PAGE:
Katherine Lukacher with a group of KAWS screenprints

Simultaneously "unbound" from print catalogues and traditional auction house categorizations, UnBound is a new type of sale presenting modern and contemporary artworks, editions and photographs—available exclusively for bidding online. Our debut edition weaves through genres and narratives including twentieth-century examples of Abstract Expressionism, Pop Art and Minimalism as well as contemporary forms of Arte Povera, portraiture, interior painting and printmaking.

Among the sale's highlights, KAWS' No Reply, a complete set of 10 screenprints, presents a classic example of the American artist's fascination with cartoon characters (here, SpongeBob SquarePants), while Mark Flood's rainbow-gradient Tundra Hoof Print is a beautiful, early example of the artist's lace paintings. Ron Gorchov's Music from 1976, which hails from his series of unique, saddle-shaped paintings he has been creating for nearly forty years, has been in the same private collection for the past four decades.

Katharina Grosse Untitled, 2007

Of the auction's works created in the last decade, Katharina Grosse's Untitled is a unique and stunning work on paper that demonstrates her ability to entrance viewers with surreal imagery. The artist is perhaps best-known for expansive, site-specific installations—most recently in her project at Fort Tilden beach, Rockaway!, she employed a similarly psychedelic palette in enveloping abandoned buildings with spray paint.

This week, we spoke to Katherine Lukacher, Head of Online Sales for Phillips, about these and other highlights, the advantages of buying art online as well as her interests outside of the auction world.

Phillips: From a curatorial perspective, how did you approach Phillips' first ever stand-alone online auction?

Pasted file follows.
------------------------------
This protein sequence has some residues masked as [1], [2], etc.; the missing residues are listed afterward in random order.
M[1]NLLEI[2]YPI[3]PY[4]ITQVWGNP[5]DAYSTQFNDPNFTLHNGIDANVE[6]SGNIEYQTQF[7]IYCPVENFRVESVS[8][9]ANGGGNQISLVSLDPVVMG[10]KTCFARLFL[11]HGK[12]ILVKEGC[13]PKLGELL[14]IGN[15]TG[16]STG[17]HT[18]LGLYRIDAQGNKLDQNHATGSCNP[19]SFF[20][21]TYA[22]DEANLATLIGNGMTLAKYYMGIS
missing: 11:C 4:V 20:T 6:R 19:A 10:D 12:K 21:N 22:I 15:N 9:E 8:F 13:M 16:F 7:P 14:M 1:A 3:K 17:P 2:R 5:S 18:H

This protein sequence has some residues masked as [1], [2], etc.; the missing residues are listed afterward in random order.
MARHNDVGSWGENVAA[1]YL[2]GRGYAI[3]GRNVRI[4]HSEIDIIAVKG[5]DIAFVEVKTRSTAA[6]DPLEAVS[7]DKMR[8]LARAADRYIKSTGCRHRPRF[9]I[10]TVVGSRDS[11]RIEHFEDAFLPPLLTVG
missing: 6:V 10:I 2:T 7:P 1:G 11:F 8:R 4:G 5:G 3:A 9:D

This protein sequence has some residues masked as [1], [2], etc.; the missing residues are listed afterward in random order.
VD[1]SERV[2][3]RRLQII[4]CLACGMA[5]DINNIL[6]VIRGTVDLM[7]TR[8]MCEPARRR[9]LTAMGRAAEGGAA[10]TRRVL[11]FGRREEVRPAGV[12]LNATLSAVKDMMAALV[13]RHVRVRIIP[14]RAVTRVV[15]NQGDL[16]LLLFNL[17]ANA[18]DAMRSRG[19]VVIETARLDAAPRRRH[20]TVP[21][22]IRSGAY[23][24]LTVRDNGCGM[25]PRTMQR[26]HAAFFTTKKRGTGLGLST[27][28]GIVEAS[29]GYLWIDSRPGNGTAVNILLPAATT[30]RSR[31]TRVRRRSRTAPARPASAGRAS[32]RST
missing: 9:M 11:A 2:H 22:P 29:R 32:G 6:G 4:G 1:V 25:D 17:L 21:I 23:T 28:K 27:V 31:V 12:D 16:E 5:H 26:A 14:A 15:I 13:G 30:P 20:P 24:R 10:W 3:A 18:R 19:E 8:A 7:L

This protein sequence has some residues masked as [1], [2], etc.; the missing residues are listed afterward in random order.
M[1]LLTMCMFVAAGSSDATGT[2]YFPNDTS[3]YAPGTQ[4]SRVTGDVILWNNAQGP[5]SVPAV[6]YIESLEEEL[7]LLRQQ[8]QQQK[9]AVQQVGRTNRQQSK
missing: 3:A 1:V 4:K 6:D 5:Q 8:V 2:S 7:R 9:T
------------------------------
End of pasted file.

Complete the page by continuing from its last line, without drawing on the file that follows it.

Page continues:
Katherine Lukacher: The first Phillips online-only sale is titled UnBound in reference to the sale as unbound from the restraints of a printed catalogue as well as unbound across multiple genres and medias. I aimed to source works that represent a very livable aesthetic. I wanted to include some works by "master artists" like Agnes Martin and Josef Albers; however, in terms of price range, I wanted the works to be affordable so I decided to focus on their editioned prints, which allow a collector to acquire more art historical works.

The current interest in collecting across diverse time periods and art historical movements is also very strong, allowing a collector to develop an interest in certain visual aesthetics which may be represented across modern artists as well as emerging artists.

P: UnBound has a blend of modern, post-war and contemporary works. What are your favorite pieces in the sale from the 20th century?

KL: I like both the 1965 Elaine de Kooning work on paper and the 1954 Jane Wilson painting. These are two women who I think were overlooked during their respective time periods.

Read more: 'Back in Ascendancy: Jane Wilson' >

I aimed to source works that represent a very livable aesthetic.

Elaine de Kooning Catskill Woods, Study II, 1965

P: Are there advantages to buying art in an online auction and how does this compare to buying from in a live auction?

KL: Buying online allows you to really contemplate a purchase and gives you the ability to decide if it fits into your collection. By watching the auction over a number of days, one can make more conscious decisions rather than a snap judgment. We have been seeing that our online bidders are seeking works which possess high art historical and aesthetic value across all price points.

P: Outside of Phillips, what do you do to relax and decompress?

KL: I am a member of the Whitney young contemporaries group and I love to attend their very elegant events. By organizing interesting trips to museums and artist's studios, the group offers you a very special kind of access to listen and observe the personalities of wonderful curators and artists.

Shara Hughes Deer, 2006

P: Did you always want a career in art? If you weren't working in the art world, what else would you want to do?

KL: I would want to be an archaeologist. I love a historical and cultural mystery, solving a puzzle. I think that is why I like researching art with a history. My father is an art historian at Vassar College and my mother is a textile historian and worked in historic preservation, so I guess the study and protection of art has always influenced myself and my twin sister Julia, who is the Associate Director of Communications at David Zwirner.

Bidding in UnBound is now open through 2pm EDT on Tuesday 30 October.